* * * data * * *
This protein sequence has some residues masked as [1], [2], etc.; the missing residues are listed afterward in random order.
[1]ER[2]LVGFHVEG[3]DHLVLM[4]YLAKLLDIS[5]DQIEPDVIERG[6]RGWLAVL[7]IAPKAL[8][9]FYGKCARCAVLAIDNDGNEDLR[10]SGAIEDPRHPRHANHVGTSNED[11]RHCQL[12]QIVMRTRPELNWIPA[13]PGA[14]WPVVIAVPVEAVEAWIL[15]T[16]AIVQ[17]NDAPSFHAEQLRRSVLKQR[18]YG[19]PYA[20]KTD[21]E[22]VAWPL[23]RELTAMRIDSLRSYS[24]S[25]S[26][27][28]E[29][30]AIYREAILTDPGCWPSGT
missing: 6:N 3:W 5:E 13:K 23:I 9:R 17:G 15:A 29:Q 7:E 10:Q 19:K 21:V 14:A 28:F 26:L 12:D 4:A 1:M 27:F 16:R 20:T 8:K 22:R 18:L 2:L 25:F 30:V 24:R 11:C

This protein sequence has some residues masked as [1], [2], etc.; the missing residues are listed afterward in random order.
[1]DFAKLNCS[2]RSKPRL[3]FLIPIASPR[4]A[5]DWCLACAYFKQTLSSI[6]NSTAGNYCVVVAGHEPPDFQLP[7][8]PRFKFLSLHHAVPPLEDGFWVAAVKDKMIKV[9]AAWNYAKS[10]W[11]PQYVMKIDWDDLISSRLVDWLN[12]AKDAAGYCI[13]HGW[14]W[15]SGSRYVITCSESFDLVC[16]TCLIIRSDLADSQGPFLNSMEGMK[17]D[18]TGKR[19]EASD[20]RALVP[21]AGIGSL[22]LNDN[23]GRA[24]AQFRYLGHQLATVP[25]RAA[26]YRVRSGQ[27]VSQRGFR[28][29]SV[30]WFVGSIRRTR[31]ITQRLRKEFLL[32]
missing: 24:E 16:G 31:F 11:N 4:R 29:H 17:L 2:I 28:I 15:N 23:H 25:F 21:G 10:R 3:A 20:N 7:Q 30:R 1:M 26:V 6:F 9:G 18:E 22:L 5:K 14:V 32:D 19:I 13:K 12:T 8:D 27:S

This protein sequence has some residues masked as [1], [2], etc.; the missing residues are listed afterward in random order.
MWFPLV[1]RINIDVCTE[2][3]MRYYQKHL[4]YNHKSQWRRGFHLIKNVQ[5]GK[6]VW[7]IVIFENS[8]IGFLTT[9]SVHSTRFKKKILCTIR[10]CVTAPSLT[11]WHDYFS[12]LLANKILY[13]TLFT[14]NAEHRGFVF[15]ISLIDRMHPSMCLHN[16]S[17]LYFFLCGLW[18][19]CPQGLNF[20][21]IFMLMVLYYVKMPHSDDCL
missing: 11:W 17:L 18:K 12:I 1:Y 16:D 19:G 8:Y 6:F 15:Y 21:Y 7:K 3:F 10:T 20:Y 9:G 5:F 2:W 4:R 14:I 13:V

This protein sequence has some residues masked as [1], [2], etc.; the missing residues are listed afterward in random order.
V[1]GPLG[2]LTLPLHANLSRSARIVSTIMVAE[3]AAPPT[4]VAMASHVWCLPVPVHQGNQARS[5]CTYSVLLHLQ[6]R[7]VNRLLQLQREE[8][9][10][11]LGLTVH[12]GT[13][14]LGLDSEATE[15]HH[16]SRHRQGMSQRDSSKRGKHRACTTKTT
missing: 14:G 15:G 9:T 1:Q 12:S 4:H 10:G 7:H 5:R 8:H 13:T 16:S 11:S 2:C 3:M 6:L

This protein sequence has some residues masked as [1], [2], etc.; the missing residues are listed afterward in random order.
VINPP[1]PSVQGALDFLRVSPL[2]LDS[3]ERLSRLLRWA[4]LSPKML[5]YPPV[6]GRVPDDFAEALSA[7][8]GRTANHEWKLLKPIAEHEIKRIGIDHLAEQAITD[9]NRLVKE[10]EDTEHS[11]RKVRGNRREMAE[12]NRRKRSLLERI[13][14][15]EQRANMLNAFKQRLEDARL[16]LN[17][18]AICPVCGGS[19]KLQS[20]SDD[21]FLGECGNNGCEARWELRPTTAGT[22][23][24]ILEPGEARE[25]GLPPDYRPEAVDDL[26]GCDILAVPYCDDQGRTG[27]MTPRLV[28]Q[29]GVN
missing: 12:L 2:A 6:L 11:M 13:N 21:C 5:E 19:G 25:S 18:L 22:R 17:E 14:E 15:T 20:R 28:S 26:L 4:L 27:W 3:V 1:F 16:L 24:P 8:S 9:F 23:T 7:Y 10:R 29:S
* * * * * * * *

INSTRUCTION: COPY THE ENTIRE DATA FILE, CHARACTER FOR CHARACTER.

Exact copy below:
This protein sequence has some residues masked as [1], [2], etc.; the missing residues are listed afterward in random order.
[1]ER[2]LVGFHVEG[3]DHLVLM[4]YLAKLLDIS[5]DQIEPDVIERG[6]RGWLAVL[7]IAPKAL[8][9]FYGKCARCAVLAIDNDGNEDLR[10]SGAIEDPRHPRHANHVGTSNED[11]RHCQL[12]QIVMRTRPELNWIPA[13]PGA[14]WPVVIAVPVEAVEAWIL[15]T[16]AIVQ[17]NDAPSFHAEQLRRSVLKQR[18]YG[19]PYA[20]KTD[21]E[22]VAWPL[23]RELTAMRIDSLRSYS[24]S[25]S[26][27][28]E[29][30]AIYREAILTDPGCWPSGT
missing: 6:N 3:W 5:E 13:K 23:I 9:R 17:G 15:A 29:Q 7:E 10:Q 19:K 21:V 14:A 28:F 26:L 12:D 4:A 1:M 27:F 16:R 20:T 8:K 22:R 18:L 2:L 25:F 30:V 24:R 11:C

This protein sequence has some residues masked as [1], [2], etc.; the missing residues are listed afterward in random order.
[1]DFAKLNCS[2]RSKPRL[3]FLIPIASPR[4]A[5]DWCLACAYFKQTLSSI[6]NSTAGNYCVVVAGHEPPDFQLP[7][8]PRFKFLSLHHAVPPLEDGFWVAAVKDKMIKV[9]AAWNYAKS[10]W[11]PQYVMKIDWDDLISSRLVDWLN[12]AKDAAGYCI[13]HGW[14]W[15]SGSRYVITCSESFDLVC[16]TCLIIRSDLADSQGPFLNSMEGMK[17]D[18]TGKR[19]EASD[20]RALVP[21]AGIGSL[22]LNDN[23]GRA[24]AQFRYLGHQLATVP[25]RAA[26]YRVRSGQ[27]VSQRGFR[28][29]SV[30]WFVGSIRRTR[31]ITQRLRKEFLL[32]
missing: 24:E 16:G 31:F 11:N 4:R 29:H 17:L 2:I 28:I 15:N 23:H 25:F 21:G 10:R 3:A 20:N 7:Q 30:R 1:M 26:V 6:F 9:G 18:E 22:L 5:K 14:V 32:D 19:I 13:K 12:T 8:D 27:S

This protein sequence has some residues masked as [1], [2], etc.; the missing residues are listed afterward in random order.
MWFPLV[1]RINIDVCTE[2][3]MRYYQKHL[4]YNHKSQWRRGFHLIKNVQ[5]GK[6]VW[7]IVIFENS[8]IGFLTT[9]SVHSTRFKKKILCTIR[10]CVTAPSLT[11]WHDYFS[12]LLANKILY[13]TLFT[14]NAEHRGFVF[15]ISLIDRMHPSMCLHN[16]S[17]LYFFLCGLW[18][19]CPQGLNF[20][21]IFMLMVLYYVKMPHSDDCL
missing: 11:W 17:L 18:K 12:I 1:Y 16:D 19:G 8:Y 6:F 15:Y 21:Y 7:K 3:F 10:T 20:Y 9:G 5:F 2:W 4:R 14:I 13:V

This protein sequence has some residues masked as [1], [2], etc.; the missing residues are listed afterward in random order.
V[1]GPLG[2]LTLPLHANLSRSARIVSTIMVAE[3]AAPPT[4]VAMASHVWCLPVPVHQGNQARS[5]CTYSVLLHLQ[6]R[7]VNRLLQLQREE[8][9][10][11]LGLTVH[12]GT[13][14]LGLDSEATE[15]HH[16]SRHRQGMSQRDSSKRGKHRACTTKTT
missing: 14:G 15:G 9:T 1:Q 12:S 4:H 10:G 7:H 5:R 8:H 13:T 16:S 11:S 2:C 3:M 6:L

This protein sequence has some residues masked as [1], [2], etc.; the missing residues are listed afterward in random order.
VINPP[1]PSVQGALDFLRVSPL[2]LDS[3]ERLSRLLRWA[4]LSPKML[5]YPPV[6]GRVPDDFAEALSA[7][8]GRTANHEWKLLKPIAEHEIKRIGIDHLAEQAITD[9]NRLVKE[10]EDTEHS[11]RKVRGNRREMAE[12]NRRKRSLLERI[13][14][15]EQRANMLNAFKQRLEDARL[16]LN[17][18]AICPVCGGS[19]KLQS[20]SDD[21]FLGECGNNGCEARWELRPTTAGT[22][23][24]ILEPGEARE[25]GLPPDYRPEAVDDL[26]GCDILAVPYCDDQGRTG[27]MTPRLV[28]Q[29]GVN
missing: 12:L 2:A 6:L 11:M 13:N 21:C 5:E 19:G 25:S 18:L 22:R 17:E 14:E 15:T 20:R 28:S 26:L 4:L 27:W 3:V 1:F 16:L 24:P 8:S 9:F 23:T 7:Y 10:R 29:S